The Board of the BCRA has decided today to raise the APR on 28-day liquidity bills (LELIQs) by 250 basis points, from 44.5% to 47%, which represents a 58.7% EAR.
The Board has raised the minimum limits of interest rates on time deposits—in line with the rise in the monetary policy interest rate—in order to encourage full transmission to returns on time deposits in pesos.
The new floor for individuals' 30-day time deposits up to ARS10 million is 46% APR, which represents a 57.1% EAR. For all other private sector time deposits, the minimum rate is 44%, which equals a 54.1% EAR.
Lending interest rates stand at levels compatible with the boost for investment and production, and for micro-, small-, and medium-sized enterprises (MSMEs). In addition, the BCRA will continue regulating credit access for household consumption.
The acceleration of inflation in March, compared to the previous months, is partly a consequence of an international shock which especially affected energy and food prices due to the war in Ukraine, of a rise in regulated prices of goods and services (gasoline, electricity and gas, education and prepaid medical care, among others), and of seasonal increases (particularly clothing).
Due to the temporary nature of this external supply shock, inflation is expected to start falling gradually as from April and May. In this regard, the high-frequency indicators monitored by the BCRA have evidenced a slowdown in prices so far this month.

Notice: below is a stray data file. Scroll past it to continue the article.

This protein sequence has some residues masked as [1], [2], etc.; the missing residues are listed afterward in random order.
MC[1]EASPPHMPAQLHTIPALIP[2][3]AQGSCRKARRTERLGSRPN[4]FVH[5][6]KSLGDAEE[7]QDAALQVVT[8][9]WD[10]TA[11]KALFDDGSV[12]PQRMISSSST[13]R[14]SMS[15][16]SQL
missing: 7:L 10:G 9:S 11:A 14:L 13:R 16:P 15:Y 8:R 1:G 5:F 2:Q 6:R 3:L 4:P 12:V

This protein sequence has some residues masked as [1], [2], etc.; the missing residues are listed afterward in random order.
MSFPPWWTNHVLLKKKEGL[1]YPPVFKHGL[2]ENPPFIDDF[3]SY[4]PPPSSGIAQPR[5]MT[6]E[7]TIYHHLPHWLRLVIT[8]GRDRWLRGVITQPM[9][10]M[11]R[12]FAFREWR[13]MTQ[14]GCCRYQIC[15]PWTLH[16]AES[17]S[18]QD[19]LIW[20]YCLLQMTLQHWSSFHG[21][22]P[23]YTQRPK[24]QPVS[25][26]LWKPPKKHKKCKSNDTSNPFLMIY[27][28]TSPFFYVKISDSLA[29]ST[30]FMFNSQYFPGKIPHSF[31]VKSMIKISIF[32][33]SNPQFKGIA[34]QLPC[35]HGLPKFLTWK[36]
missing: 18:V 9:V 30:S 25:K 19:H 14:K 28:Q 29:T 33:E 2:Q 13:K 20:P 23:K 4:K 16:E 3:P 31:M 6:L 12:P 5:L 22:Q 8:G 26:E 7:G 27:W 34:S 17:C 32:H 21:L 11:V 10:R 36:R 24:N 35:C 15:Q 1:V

The BCRA, together with the National Government, will use all the tools available to mitigate the second-round effects of the commodity shock on inflation.
The appropriate interest rate increase to apply will vary depending on whether it is a negative supply shock or a demand shock. This is because the objective is not to reduce demand pressure but to put a stop to the second-round effects of the initial price increase, preserve monetary and foreign exchange stability, and protect savings in pesos, avoiding incentives that would accelerate dollarization.
A rise in interest rates is necessary to reduce inflation but not sufficient. The other policies and conditions that will contribute to this joint task are the following:
- Consolidation of foreign exchange stability through international reserves accumulation.
- A declining exchange rate gap in the so-called financial dollars, indicating the perception that the fundamental macroeconomic variables have improved.
- An appropriate real multilateral exchange rate to preserve the current account surplus of the balance of payments in the coming years.
- An external debt maturity profile compatible with external balance and economic growth, after various refinancing transactions.
- A reduction of fiscal deficit, which will demand less monetary financing.
- Monetary aggregates that have returned to historical levels after the peak observed during the pandemic.
- A falling trend of the stock of the BCRA's remunerated liabilities (LELIQs and repos) in terms of GDP, as a result of lower primary issuance, and therefore lower sterilization needs; gradual convergence towards fiscal balance; and a higher demand for money due to the consolidation of a sustained growth process.
- Instruments that may cushion the effects of international price shocks, partially isolating local prices’ dynamics from international prices, such as the recently created public trust fund for wheat.
- Price and wage agreements that seek to protect the real income of the population, while avoiding the inflationary amplification of the recent external shock through the coordination of expectations.
The current interest rate rise is consistent with an evolution of the BCRA’s remunerated liabilities that would end in 2022 at lower levels compared to those of the end of 2021 in terms of GDP.
The BCRA will continue monitoring the development of prices and will consider reversing the monetary policy bias as soon as the downward trend of the inflation rate is consolidated.
April 13, 2022